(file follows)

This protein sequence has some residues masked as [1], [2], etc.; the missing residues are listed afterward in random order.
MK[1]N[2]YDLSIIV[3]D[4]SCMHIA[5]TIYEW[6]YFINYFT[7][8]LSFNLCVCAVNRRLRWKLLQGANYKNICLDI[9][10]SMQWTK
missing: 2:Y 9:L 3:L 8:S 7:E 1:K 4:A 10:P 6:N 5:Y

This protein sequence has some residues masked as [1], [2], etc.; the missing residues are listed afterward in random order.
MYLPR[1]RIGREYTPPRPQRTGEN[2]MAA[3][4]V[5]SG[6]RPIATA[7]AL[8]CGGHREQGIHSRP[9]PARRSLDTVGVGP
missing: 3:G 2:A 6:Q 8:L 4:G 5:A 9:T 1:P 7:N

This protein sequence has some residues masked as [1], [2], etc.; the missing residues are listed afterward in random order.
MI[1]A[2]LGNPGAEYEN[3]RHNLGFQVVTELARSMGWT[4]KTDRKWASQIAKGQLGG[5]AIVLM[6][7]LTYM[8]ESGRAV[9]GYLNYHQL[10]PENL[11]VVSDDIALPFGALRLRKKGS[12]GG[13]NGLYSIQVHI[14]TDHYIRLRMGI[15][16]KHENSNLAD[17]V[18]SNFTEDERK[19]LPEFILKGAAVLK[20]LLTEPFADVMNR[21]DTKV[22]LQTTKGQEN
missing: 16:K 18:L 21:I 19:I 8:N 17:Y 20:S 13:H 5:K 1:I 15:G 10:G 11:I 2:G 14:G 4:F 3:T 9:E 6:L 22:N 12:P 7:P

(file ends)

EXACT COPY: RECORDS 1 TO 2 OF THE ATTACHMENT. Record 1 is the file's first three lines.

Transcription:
This protein sequence has some residues masked as [1], [2], etc.; the missing residues are listed afterward in random order.
MK[1]N[2]YDLSIIV[3]D[4]SCMHIA[5]TIYEW[6]YFINYFT[7][8]LSFNLCVCAVNRRLRWKLLQGANYKNICLDI[9][10]SMQWTK
missing: 2:Y 9:L 3:L 8:S 7:E 1:K 4:A 10:P 6:N 5:Y

This protein sequence has some residues masked as [1], [2], etc.; the missing residues are listed afterward in random order.
MYLPR[1]RIGREYTPPRPQRTGEN[2]MAA[3][4]V[5]SG[6]RPIATA[7]AL[8]CGGHREQGIHSRP[9]PARRSLDTVGVGP
missing: 3:G 2:A 6:Q 8:L 4:G 5:A 9:T 1:P 7:N